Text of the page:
Many Hollywood actors have a very specific role that they can do very well, and sometimes they become typecast and never play anything but that one type of character. This is most commonly seen in the comedy scene, because a comedians and people of the like will be cast in a movie and their actual acting talent is questionable. Then there are people like Adam Sandler in Punch Drunk Love and Will Ferrell in this film, Stranger Than Fiction, who land a role with a serious tone and really surprise you with their performances.
Stranger Than Fiction is the story of Harold Crick, played by Farrell, an IRS agent and the most average person you can probably think of. He brushes all of his teeth the same amount of times, ties his tie the same way every time, and runs the same pace to catch his bus at the same time every morning for work. The film has a narrator telling you all of these things, and one morning, Harold himself hears this woman narrating his life. She continues day after day, and Harold seeks the help of literature professor Jules Hilbert, played by Dustin Hoffman, to find out what is happening. When the narrator tells him of his imminent death, Harold has to find if his story is a comedy or tragedy to see if he can re-write his own story.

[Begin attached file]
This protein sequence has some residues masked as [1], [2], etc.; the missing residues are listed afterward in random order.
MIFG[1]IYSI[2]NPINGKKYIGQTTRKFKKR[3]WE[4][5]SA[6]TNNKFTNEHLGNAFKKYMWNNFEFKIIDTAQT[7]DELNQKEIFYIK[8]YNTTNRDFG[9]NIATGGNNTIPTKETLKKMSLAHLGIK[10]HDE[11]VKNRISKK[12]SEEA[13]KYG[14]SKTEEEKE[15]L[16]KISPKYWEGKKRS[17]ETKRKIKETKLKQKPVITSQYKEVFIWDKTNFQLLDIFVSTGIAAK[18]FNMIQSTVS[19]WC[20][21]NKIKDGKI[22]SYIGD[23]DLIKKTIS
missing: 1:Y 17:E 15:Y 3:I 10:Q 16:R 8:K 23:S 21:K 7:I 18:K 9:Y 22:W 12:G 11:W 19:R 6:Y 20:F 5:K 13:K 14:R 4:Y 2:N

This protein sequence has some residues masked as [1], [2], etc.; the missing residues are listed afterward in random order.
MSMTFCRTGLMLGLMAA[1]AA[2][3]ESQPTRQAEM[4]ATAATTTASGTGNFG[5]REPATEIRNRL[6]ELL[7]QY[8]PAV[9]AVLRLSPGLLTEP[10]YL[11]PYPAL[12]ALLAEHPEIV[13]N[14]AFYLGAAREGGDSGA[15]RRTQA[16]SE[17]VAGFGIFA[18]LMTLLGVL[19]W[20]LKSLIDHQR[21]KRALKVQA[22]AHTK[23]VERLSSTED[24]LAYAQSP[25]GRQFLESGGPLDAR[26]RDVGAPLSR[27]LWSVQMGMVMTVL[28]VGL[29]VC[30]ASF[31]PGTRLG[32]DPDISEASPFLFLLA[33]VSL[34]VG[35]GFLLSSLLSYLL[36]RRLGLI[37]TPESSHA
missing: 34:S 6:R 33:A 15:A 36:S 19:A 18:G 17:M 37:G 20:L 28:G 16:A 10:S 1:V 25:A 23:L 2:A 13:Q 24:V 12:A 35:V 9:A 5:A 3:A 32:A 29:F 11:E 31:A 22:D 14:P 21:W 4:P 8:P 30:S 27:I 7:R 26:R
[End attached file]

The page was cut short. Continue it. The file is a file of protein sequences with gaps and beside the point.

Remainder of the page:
Everyone’s life is their own story, and the ending to the story may or may not be already written. But this movie swaps the two, with Harold Crick’s life is an actual story that is being written simultaneously by famous author Karen Eiffel, played by Emma Thompson. Her writing doesn’t make Harold do things, for the narration is describing things he is doing or has already done, but the fate of the book and Harold’s life are in Eiffel’s hands.
The key idea in the film is fate. When Harold learns of his own imminent death, he changes his lifestyle for the better: becomes better friends with a guy at work, doesn’t wast time counting tooth brush strokes or seconds to tie his tie, and even develops a real relationship with a women he is auditing. He allows the author to decide how she wants to end the book, tragically or comically, so it seems as if it is out of his hands. But the decision is his, and his decision alone is enough to change fate. You are left with a lot to think about, both with how much you think your future is in your hands and how you want to let that affect your life now.
The brilliant story itself is enough to entertain, but also included is a lot of really smart comedy that plays perfectly off of the story and it’s idea. Ferrell is funny as always, and also a lot more than a character, as is his character, Harold Crick.
3.5 /4 – With simple direction, an eccentric and touching story, and superb performances from all involved, Stranger Than Fiction is a unique and modern fairy tale that leaves you full of wonder and satisfaction.